“Goedemorgen” means Good Morning in Dutch and is the title to a short musing video that I captured on my morning walk through Amsterdam a few months ago. The city is known for quite a few different things, but there’s two things that make it special for me: the empty canals and bridges in the morning and the people making their way about on bicycles. On my last trip out, I woke up early to capture this and to try to share this feeling of entrancement that the city has on me.
The one thing that bothers me a bit about waking up before dawn to shoot is that eventually the sun rises, people start their day and then it becomes normal again. The tranquility is broken and often in a rather abrupt and anti-climatic way. For “Goedemorgen,” I decided to reverse the time line and start at the point just before this happens, when the magic is still abound, and then work my way back to just before sunrise. I changed the chronology of the scenes, but also decided to edit the footage in reverse to give a sense of time unwinding. This was especially fun to see with the bicycles moving backwards. I want to explore this process a bit more in future videos, especially when paired with slowing down the footage.
The film was shot on a Sony A7II with the wider shots from the Zeiss 24-70mm f/4 and all the other shots from a Nikon 50mm f/1.4 on an adapter. While I did a most of the shots hand held, a few were shot on tripods for extra stability.
Editing was done in Final Cut Pro X in a 24p timeline using 60 fps footage that was either retimed to 24 fps or slowed down 40% to get a slow motion effect. Grading was done in FCP X with the built in Color effects panel along with the Color Finale plugin. This is a very quick and easy way to grade for me and requires very little rendering time and no need to export the footage out of FCP X and back in. For quite a few of the shots, I started with a Color Match in FCP X between two scenes I wanted to have a similar tone and then I fine tuned it as described above. Color Finale was especially useful to give me the tone curve that I wanted and allowed me to edit like I would a normal photograph, which I’m more accustomed to doing.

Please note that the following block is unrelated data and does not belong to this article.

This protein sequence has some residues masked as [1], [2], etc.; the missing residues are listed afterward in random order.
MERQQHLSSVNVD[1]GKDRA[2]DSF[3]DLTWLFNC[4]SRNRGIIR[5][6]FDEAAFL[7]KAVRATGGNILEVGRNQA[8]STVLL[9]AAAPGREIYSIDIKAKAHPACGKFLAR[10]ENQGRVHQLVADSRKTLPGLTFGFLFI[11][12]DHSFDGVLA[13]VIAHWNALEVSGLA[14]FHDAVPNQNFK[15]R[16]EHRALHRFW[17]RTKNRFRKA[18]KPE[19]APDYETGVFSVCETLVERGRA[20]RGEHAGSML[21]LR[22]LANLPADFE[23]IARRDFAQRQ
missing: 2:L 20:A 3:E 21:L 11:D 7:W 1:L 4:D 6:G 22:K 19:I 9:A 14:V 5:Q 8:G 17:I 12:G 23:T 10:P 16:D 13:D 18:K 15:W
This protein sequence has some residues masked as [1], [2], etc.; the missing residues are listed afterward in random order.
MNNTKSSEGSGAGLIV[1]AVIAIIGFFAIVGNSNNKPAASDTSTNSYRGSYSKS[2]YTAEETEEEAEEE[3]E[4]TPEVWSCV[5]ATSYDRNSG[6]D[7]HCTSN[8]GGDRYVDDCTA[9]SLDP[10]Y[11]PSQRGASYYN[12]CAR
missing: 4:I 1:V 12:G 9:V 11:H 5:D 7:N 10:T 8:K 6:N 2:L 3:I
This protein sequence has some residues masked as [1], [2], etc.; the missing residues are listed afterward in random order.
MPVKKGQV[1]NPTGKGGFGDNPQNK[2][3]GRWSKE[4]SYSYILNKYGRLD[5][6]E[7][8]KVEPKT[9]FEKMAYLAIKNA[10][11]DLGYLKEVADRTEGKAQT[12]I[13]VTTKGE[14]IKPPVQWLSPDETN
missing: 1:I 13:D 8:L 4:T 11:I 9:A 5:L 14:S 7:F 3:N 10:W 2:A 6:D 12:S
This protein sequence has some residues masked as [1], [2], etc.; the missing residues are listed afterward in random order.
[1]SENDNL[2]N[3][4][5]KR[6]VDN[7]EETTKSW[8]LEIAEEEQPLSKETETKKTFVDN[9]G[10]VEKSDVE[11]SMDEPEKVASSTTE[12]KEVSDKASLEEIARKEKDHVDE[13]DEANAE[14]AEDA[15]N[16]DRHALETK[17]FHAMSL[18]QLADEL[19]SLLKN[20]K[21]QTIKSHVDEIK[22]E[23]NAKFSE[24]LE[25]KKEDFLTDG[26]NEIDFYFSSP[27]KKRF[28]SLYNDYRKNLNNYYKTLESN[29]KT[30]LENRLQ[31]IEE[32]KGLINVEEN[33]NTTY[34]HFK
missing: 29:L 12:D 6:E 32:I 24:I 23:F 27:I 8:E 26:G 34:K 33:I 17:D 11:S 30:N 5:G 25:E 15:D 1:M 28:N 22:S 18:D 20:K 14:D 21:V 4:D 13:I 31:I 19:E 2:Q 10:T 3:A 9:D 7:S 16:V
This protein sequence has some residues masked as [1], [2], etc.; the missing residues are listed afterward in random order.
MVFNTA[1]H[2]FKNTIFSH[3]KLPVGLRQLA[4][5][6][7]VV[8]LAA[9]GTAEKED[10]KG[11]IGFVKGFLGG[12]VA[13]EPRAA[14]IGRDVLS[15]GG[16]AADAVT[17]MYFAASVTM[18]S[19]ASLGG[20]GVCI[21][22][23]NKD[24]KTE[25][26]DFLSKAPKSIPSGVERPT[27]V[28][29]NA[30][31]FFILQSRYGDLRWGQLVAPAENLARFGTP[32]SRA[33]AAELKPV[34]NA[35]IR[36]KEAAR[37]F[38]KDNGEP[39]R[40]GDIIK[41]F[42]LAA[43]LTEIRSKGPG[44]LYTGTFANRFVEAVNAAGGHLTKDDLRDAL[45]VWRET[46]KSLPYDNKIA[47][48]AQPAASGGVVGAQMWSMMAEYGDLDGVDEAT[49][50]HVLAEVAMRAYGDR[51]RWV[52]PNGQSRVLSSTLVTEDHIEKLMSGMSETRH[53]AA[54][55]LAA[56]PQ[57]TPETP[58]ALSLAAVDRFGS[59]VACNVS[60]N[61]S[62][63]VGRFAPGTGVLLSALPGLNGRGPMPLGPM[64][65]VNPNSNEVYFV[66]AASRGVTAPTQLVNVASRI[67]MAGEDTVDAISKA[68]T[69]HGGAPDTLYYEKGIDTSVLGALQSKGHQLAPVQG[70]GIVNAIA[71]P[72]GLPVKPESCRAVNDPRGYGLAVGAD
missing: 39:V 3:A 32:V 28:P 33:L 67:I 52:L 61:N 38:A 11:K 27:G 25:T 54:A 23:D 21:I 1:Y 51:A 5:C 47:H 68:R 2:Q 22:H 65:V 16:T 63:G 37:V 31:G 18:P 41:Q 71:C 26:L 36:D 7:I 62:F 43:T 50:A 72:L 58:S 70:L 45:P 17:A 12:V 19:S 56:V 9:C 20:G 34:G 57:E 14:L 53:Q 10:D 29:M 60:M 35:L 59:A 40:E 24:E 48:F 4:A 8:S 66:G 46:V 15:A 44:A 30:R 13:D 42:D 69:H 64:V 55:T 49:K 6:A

As with most of my videos, I like to start with a certain piece of music in mind to help me fit the pieces into place. For this, I went with a lovely track called “Brooks” by Kai Engel, which can be downloaded used for free at freemusicarchive.org.
I have a feeling I’ll be back in Amsterdam to do a follow-up video to this one.